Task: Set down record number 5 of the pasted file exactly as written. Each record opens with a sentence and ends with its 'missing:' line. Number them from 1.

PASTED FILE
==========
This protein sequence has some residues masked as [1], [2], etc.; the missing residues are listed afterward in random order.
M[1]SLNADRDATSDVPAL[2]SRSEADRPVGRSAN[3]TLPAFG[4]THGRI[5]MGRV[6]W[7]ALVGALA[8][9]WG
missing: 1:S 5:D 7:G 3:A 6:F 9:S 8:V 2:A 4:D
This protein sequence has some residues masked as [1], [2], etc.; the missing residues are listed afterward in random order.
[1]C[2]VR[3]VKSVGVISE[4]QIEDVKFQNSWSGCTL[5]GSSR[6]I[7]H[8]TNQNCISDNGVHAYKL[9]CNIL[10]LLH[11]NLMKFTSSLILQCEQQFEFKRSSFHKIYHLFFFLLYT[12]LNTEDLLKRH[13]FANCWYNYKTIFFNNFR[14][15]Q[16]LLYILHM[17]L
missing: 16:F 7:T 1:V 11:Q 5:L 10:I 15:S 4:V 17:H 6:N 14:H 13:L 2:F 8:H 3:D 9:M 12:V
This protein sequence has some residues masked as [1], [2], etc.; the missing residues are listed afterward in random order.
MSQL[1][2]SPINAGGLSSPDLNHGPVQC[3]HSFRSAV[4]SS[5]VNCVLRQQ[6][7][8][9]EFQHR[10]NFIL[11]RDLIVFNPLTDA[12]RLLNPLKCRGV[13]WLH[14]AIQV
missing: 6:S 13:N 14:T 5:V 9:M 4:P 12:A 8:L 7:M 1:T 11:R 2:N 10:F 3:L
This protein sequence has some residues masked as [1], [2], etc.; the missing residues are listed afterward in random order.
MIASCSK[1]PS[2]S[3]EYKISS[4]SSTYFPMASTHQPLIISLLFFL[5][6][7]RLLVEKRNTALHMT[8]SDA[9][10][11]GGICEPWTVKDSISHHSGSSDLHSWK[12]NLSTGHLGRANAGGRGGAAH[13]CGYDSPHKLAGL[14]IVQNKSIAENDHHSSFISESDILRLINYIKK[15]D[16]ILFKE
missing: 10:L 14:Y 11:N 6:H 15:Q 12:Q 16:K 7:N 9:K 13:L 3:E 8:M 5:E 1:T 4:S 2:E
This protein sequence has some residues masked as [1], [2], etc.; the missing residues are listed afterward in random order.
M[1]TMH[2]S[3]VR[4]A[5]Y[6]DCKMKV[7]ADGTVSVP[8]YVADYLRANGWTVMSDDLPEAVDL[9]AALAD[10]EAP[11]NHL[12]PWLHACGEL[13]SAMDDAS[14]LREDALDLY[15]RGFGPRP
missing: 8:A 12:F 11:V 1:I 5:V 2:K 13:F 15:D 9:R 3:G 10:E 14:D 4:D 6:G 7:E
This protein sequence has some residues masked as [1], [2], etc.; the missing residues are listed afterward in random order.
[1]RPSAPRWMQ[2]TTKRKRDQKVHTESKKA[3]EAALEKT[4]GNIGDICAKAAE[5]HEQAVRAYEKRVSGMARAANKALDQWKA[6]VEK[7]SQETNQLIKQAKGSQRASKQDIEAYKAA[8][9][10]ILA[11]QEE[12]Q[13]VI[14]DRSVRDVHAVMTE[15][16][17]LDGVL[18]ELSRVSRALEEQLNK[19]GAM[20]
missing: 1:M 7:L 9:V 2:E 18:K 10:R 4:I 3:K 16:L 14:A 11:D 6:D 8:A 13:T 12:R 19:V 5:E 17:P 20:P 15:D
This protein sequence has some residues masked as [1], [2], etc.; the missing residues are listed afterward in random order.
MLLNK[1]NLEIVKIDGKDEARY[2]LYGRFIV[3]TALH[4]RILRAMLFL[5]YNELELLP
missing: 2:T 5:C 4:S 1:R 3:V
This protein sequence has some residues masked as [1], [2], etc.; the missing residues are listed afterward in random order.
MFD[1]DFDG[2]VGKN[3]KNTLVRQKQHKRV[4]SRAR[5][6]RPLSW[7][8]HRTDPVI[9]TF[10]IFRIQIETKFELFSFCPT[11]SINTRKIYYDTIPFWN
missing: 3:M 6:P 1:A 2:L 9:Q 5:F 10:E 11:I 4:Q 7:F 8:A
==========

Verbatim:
This protein sequence has some residues masked as [1], [2], etc.; the missing residues are listed afterward in random order.
M[1]TMH[2]S[3]VR[4]A[5]Y[6]DCKMKV[7]ADGTVSVP[8]YVADYLRANGWTVMSDDLPEAVDL[9]AALAD[10]EAP[11]NHL[12]PWLHACGEL[13]SAMDDAS[14]LREDALDLY[15]RGFGPRP
missing: 8:A 12:F 11:V 1:I 5:V 2:K 13:F 15:D 9:R 3:G 10:E 14:D 4:D 6:G 7:E